It’s an aggressive approach. But it’s an approach that is leading to median survival times never seen before in Pleural Mesothelioma patients.

Why Does SMART Work?

SMART works by finding a surgical margin to remove cancerous tumors in the chest. It also prevents something called “spillage” during surgery.

The surgical margin is the necessary amount of tissue that doctors need to remove to get out all the cancer. In skin cancer, for instance, surgeons locate the tumor and cut away extra tissue surrounding the tumor. The idea is that removing the tissue surrounding the tumor will ensure all the cancerous cells surrounding the tumor. After all, there are microscopic cancer cells the surgeon can’t see. Adhering to the surgical margin is a sort of “better safe than sorry” approach.

In mesothelioma surgery, doctors often talk about spillage. Simply put, spillage is when cancer cells are spread by surgery. When a doctor cuts into a tumor, tiny cancer cells “spill” into the nearby tissue. This can lead to the formation of new tumors in distant sites like the other lung.

“We hypothesized that some distant failures were due to incidental tumour spillage during EPP into these areas,” Dr. John Cho said in a study published this June.

These are issues that have hounded mesothelioma surgeons for decades. Mesothelioma isn’t like skin cancer where a surgeon can cut a bigger area around the tumor. Mesothelioma is made up of many small tumors, and it spreads in the chest cavity where a margin isn’t technically possible according to some doctors. Spillage of course is also an issue.

This is where the radiation part of SMART comes in. The heavy dose of radiation creates the margin for surgeons in that all the microscopic cells surrounding the lung are killed off. Surgeons can then remove the lung without cutting into tissue filled with mesothelioma tumors.

Are You Eligible for SMART?

SMART is still in its clinical stages. Experts are still learning who the best candidates for this treatment are, but some factors that could make you a good candidate depends on the histology of your mesothelioma and it’s node involvement.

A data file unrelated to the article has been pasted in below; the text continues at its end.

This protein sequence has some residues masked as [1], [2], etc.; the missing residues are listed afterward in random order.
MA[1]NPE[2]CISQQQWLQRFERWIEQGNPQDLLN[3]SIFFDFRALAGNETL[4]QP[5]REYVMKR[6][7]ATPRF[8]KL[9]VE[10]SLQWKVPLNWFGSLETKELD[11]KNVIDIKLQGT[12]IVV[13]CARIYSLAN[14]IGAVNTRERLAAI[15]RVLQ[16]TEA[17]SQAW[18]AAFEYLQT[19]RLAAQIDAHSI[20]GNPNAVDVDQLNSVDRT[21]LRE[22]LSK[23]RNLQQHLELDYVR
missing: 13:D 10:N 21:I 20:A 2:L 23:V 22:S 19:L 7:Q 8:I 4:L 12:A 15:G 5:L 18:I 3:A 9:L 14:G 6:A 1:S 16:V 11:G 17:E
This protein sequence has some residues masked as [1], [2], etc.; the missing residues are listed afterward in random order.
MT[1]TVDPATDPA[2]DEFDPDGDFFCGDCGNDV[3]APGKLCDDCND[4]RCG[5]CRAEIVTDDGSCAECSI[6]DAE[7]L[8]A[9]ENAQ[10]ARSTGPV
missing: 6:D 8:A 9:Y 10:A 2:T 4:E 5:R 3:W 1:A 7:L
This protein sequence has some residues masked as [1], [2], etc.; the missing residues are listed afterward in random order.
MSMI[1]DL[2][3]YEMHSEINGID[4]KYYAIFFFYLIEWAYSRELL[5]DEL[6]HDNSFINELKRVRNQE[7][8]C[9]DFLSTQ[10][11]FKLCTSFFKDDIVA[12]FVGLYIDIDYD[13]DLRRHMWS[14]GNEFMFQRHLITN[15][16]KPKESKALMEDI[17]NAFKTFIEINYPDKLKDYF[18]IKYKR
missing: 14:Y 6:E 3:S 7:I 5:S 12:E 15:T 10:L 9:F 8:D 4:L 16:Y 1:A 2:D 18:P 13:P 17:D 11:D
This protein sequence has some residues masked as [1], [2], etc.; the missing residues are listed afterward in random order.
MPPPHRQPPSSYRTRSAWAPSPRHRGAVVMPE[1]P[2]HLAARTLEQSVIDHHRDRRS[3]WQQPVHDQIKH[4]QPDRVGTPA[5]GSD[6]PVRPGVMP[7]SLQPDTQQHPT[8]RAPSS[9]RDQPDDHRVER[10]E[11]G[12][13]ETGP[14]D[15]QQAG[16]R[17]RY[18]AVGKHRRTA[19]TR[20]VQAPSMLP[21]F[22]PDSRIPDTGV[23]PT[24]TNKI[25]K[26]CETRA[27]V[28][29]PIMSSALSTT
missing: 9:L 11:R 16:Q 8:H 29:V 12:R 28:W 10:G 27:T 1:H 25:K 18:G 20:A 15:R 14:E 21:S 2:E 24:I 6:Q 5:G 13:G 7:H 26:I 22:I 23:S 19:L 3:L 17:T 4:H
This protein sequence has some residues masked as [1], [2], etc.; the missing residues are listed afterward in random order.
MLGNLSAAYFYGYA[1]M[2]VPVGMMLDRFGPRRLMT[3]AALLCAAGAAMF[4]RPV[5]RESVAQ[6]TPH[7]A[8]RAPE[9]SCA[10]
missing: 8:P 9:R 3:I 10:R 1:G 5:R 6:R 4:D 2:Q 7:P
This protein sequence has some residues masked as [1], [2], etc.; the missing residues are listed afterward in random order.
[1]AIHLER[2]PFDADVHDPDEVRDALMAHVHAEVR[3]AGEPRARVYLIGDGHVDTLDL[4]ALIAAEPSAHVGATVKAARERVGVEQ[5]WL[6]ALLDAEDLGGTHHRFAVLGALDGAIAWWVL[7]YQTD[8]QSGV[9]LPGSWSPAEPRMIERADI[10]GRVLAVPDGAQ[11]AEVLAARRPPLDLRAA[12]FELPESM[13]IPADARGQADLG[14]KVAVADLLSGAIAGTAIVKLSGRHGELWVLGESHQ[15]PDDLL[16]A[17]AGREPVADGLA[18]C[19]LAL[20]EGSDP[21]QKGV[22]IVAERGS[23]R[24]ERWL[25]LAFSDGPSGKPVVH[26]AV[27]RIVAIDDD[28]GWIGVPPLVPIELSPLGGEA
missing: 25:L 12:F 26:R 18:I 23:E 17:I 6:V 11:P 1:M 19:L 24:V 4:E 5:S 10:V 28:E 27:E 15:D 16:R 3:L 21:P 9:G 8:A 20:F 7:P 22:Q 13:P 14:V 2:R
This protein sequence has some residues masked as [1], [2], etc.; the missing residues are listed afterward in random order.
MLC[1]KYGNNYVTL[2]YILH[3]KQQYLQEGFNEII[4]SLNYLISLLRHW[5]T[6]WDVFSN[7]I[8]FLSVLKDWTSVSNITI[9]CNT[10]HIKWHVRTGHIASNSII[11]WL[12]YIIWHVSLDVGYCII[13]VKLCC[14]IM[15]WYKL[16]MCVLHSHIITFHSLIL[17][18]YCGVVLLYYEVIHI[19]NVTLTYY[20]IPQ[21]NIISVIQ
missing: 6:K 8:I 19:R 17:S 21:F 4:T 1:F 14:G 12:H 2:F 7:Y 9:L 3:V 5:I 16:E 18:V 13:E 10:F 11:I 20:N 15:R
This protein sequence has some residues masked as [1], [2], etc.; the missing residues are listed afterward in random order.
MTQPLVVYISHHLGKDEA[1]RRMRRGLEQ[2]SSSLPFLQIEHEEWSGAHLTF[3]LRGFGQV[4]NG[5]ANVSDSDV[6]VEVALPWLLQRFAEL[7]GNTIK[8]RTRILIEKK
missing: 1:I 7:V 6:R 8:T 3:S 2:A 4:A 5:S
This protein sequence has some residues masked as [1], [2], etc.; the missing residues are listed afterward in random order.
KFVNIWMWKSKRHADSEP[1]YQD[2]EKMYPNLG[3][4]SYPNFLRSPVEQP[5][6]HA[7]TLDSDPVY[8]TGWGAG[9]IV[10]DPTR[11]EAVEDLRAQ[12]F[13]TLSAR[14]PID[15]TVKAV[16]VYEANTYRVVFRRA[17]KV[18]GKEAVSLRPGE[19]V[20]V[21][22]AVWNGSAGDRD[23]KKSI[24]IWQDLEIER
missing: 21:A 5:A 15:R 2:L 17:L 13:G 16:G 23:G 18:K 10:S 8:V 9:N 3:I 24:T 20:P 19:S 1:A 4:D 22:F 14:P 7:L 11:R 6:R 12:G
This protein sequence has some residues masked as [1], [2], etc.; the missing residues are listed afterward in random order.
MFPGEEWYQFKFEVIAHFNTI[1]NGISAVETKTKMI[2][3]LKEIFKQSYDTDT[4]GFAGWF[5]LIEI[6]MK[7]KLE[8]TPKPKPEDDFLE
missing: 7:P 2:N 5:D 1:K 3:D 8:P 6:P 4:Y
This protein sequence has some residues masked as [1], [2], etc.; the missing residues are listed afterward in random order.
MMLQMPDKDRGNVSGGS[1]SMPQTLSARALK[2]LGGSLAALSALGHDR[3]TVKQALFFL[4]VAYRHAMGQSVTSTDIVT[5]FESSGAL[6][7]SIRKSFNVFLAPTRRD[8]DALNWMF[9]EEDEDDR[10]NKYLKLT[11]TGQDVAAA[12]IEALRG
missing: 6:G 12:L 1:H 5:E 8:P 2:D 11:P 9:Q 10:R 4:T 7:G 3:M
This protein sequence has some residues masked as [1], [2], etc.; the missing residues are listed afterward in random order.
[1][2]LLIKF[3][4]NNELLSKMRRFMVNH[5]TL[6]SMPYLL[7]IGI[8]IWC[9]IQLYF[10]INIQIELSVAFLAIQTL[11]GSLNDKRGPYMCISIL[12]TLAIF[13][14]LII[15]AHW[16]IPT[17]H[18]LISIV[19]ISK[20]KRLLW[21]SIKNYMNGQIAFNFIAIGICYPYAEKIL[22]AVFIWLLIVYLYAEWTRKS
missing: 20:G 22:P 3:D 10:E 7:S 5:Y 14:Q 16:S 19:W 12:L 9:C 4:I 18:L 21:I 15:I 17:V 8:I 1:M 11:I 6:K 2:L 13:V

Most patients accepted for SMART treatment have epithelioid mesothelioma, which is a cell type that spreads slower than other cell types. Patients also usually have no lymph node involvement. Doctors are also learning that the thickness of the patient’s tumors can determine how effective SMART will be. Disease stage seems to be downplayed as an important factor in treatment eligibility.

Veterans Support Team
Christopher Dryfoos PhotoWritten by:

Contributing Author

Christopher Dryfoos is a journalist and member of the American Medical Writers Association (AMWA). As the grandson of the U.S. Navy’s first forensic pathologist, he aims to help veterans with mesothelioma access needed care.

  1. Cho, John. “The rationale for neoadjuvant radiation therapy in malignant Pleural Mesothelioma: how smart is SMART?” 2017. Accessed on November 27, 2017. Retrieved from:
  2. Cho, John. “A Feasibility Study Evaluating Surgery for Mesothelioma After Radiation Therapy: The “SMART” Approach for Resectable Malignant Pleural Mesothelioma.” 2014. Accessed on November 27, 2017. Retrieved from:
  3. De Perrot, Marc. “Accelerated hemithoracic radiation followed by extrapleural pneumonectomy for malignant Pleural Mesothelioma.” 2016. Accessed on November 27, 2017. Retrieved from:
  4. De Perrot, Marc. “Impact of tumour thickness on survival after radical radiation and surgery in malignant Pleural Mesothelioma.” 2017. Accessed on November 27, 2017. Retrieved from: